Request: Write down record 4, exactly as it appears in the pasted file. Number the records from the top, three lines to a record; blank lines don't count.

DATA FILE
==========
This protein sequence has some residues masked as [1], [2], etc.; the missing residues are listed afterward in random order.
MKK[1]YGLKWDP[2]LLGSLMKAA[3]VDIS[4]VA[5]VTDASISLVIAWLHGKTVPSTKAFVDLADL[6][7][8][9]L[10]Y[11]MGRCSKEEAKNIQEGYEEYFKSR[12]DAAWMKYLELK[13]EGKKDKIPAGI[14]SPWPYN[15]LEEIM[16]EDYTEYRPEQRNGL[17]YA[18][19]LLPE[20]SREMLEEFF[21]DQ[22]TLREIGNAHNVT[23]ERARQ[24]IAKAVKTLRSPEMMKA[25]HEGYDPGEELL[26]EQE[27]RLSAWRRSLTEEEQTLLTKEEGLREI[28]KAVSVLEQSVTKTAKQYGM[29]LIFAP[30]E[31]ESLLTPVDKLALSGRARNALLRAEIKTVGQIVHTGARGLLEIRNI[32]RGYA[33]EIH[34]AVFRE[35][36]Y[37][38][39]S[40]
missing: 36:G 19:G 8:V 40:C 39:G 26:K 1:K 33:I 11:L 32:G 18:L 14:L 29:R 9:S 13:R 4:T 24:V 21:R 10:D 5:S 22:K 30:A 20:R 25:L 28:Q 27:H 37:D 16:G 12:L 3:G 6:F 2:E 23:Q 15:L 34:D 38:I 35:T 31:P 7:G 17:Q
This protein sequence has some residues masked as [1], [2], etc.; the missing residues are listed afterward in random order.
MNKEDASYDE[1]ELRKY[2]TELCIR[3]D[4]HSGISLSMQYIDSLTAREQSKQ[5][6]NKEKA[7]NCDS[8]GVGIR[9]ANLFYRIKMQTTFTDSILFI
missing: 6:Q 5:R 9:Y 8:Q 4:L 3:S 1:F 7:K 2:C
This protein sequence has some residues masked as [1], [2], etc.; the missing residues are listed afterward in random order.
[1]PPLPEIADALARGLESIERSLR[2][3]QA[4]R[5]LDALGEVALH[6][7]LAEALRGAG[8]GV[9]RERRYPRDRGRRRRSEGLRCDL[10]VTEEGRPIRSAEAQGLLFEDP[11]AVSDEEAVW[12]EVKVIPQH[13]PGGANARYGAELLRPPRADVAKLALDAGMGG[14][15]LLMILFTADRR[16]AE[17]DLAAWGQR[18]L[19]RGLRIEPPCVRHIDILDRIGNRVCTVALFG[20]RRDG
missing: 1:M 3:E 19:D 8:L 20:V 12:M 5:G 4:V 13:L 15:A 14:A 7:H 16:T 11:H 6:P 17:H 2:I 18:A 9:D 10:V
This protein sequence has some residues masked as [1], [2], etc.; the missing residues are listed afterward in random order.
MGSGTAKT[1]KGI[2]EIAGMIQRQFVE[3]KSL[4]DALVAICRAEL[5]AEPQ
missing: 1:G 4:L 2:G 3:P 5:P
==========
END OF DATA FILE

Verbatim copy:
This protein sequence has some residues masked as [1], [2], etc.; the missing residues are listed afterward in random order.
MGSGTAKT[1]KGI[2]EIAGMIQRQFVE[3]KSL[4]DALVAICRAEL[5]AEPQ
missing: 1:G 4:L 2:G 3:P 5:P